A sexual assault kit was used to collect evidence from Sarah's body, and the vaginal swabs taken were sent to the Missouri State Highway Patrol crime laboratory for testing. A presumptive test indicated a possible, but unconfirmed, presence of sperm cells. A full autosomal DNA profile

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was then created from the swab.[2] The profile was consistent with Sarah's DNA, indicating she was the sole source of the DNA, and eliminated Mr. Dorsey as the source of the autosomal DNA. An extraction was then performed to target DNA on any Y chromosomes in the sample because only males have Y chromosomes. The Y-chromosome profile eliminated Ben and Mr. Carel, who had been at the Bonnies' house on the night of the murders, as the source of the DNA. It did not eliminate Mr. Dorsey as the source, however.

On December 26, Mr. Dorsey surrendered to police and admitted that he was " the right guy concerning the deaths of the Bonnies." Sarah's social security card was found in Mr. Dorsey's back pocket. Later that day, police found Sarah's car with some of the Bonnies' property still inside and the shotgun in the trunk. Ms. Cannella identified many of the items in the car as those Mr. Dorsey had been trying to sell on the morning of December 24. Mr. Dorsey was charged with two counts of first-degree murder. Chris Slusher and Scott McBride were hired by the office of the Missouri State Public Defender to represent Mr. Dorsey on these charges for a flat fee. Mr. Slusher was primarily responsible for investigating and preparing mitigation evidence, while Mr. McBride was primarily responsible for reviewing the DNA evidence.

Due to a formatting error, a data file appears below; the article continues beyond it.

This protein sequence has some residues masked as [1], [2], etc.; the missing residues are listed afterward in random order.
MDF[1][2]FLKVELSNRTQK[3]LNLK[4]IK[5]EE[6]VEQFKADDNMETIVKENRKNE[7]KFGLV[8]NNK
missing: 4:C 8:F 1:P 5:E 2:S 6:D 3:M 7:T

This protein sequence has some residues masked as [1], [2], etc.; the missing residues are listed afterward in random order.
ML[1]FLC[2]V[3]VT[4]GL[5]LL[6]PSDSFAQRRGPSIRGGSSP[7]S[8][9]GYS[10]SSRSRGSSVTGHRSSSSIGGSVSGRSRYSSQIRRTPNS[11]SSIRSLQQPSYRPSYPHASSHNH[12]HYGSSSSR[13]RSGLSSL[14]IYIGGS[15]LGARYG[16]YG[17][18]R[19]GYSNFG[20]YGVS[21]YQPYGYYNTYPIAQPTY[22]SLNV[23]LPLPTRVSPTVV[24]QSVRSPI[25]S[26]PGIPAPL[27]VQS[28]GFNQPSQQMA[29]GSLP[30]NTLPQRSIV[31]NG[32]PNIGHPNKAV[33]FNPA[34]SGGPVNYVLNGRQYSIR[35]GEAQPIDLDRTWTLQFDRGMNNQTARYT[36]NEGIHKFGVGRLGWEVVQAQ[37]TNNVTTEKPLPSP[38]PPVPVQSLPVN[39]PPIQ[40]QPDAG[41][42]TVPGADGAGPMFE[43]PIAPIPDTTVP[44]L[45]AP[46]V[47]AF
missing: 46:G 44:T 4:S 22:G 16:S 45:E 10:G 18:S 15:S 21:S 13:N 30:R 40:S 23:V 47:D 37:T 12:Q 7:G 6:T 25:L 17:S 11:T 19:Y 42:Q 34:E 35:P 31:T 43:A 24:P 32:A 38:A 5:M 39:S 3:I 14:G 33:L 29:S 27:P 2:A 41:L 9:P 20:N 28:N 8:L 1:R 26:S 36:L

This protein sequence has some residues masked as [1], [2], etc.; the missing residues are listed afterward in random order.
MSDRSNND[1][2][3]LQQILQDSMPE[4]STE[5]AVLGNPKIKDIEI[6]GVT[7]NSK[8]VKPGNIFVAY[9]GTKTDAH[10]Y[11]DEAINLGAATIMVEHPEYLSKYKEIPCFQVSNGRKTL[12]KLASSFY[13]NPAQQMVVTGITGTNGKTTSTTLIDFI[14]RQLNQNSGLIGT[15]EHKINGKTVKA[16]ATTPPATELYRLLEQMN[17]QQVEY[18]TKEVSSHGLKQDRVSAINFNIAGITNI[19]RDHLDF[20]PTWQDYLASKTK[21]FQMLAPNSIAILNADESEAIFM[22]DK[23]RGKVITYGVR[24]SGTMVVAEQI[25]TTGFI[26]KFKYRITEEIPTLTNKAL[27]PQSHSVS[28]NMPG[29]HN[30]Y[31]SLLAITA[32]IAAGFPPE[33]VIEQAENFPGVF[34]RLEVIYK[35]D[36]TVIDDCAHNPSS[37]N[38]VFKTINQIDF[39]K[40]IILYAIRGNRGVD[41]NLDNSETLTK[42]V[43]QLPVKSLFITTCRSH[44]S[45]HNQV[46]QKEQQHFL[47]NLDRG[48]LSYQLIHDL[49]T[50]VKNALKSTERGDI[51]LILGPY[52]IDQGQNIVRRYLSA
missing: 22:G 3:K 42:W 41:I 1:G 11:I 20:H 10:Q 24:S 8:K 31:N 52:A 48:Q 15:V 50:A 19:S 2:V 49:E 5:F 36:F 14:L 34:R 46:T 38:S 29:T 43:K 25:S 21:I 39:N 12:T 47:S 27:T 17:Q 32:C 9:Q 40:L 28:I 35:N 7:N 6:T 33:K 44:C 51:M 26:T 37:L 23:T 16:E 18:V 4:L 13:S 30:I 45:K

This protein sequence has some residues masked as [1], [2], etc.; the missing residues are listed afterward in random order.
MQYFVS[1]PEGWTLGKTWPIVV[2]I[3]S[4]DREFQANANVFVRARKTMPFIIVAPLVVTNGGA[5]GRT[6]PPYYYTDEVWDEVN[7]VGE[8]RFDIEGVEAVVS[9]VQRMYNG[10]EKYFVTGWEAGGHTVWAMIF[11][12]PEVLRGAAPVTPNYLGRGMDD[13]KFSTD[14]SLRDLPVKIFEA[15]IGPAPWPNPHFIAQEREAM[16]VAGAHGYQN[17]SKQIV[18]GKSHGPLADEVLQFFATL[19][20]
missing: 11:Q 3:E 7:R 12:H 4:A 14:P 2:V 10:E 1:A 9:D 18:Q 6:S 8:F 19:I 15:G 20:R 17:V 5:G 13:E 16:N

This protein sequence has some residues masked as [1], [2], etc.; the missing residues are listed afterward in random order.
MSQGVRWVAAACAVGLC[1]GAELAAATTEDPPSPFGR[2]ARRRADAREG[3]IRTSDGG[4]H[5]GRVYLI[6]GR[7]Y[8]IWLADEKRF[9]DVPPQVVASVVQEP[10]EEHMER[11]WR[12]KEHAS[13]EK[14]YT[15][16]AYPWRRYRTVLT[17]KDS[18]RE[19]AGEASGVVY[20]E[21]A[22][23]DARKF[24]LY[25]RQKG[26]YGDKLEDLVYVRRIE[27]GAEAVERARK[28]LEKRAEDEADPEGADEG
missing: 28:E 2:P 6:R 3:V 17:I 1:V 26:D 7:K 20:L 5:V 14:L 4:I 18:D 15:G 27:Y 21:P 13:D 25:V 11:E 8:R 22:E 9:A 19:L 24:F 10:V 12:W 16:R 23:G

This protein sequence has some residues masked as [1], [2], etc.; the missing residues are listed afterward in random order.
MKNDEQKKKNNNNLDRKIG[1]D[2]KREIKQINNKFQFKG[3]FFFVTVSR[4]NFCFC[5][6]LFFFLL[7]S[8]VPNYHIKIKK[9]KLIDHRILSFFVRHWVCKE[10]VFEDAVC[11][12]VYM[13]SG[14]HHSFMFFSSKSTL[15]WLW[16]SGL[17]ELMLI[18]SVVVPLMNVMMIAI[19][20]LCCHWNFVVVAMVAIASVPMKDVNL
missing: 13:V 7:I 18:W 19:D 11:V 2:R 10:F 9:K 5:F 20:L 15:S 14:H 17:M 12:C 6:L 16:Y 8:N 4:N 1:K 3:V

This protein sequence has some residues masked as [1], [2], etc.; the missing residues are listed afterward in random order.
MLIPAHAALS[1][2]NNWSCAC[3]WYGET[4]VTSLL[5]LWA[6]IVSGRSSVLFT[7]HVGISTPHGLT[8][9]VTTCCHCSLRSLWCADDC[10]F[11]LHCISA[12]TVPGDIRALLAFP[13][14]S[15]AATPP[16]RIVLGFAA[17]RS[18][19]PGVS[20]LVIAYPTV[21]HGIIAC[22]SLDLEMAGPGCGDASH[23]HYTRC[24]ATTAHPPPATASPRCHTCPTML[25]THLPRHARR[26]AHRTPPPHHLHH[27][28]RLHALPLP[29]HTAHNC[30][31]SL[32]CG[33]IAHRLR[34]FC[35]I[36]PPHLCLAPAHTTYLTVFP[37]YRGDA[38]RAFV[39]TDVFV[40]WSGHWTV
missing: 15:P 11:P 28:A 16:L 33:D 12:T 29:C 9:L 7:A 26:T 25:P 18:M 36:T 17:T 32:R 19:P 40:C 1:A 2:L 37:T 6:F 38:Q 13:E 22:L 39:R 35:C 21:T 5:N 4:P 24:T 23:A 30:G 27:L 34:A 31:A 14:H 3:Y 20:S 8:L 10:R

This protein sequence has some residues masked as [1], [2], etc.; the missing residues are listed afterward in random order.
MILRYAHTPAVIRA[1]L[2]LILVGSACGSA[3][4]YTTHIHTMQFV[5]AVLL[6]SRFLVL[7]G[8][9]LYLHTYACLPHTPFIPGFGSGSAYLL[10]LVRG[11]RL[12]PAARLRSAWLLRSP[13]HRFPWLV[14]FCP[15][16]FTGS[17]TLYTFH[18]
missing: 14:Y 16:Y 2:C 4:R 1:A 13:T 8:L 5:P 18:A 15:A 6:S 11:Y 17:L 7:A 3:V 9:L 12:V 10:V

In March 2008, Mr. Dorsey pleaded guilty to both counts. A jury trial was then held for the penalty phase. The jury recommended a sentence of death for each murder, finding both murders were committed while Mr. Dorsey engaged in the commission of another unlawful homicide, committed for the purpose of receiving money or any other thing of monetary value, and involved depravity of mind and manner. The jury also found the murder of Sarah was committed while Mr. Dorsey was engaged in the crime of rape. The trial court sentenced Mr. Dorsey accordingly. This Court affirmed Mr. Dorsey's convictions and sentences. State v. Dorsey, 318 S.W.3d 648 (Mo. banc 2010).

Mr. Dorsey then filed a pro se motion to vacate his convictions and sentences pursuant to Rule 29.15, and appointed counsel filed an amended motion. After a three-day evidentiary hearing, the motion court entered findings and overruled Mr. Dorsey's motion. Mr. Dorsey appeals the denial of post-conviction relief.

Standard of Review

Appellate review of the denial of post-conviction relief is limited to a determination of whether the motion court's findings of fact and conclusions of law are clearly erroneous. Rules 24.035(k) and 29.15(k). " A judgment is clearly erroneous when, in light of the entire record, the court is left with the definite and firm impression that a mistake has been made." Swallow v. State, 398 S.W.3d 1, 3 (Mo. banc 2013). Even if the stated reason for a motion court's ruling is incorrect, this Court will affirm the judgment if it is sustainable on other grounds. Id.

Issues on Appeal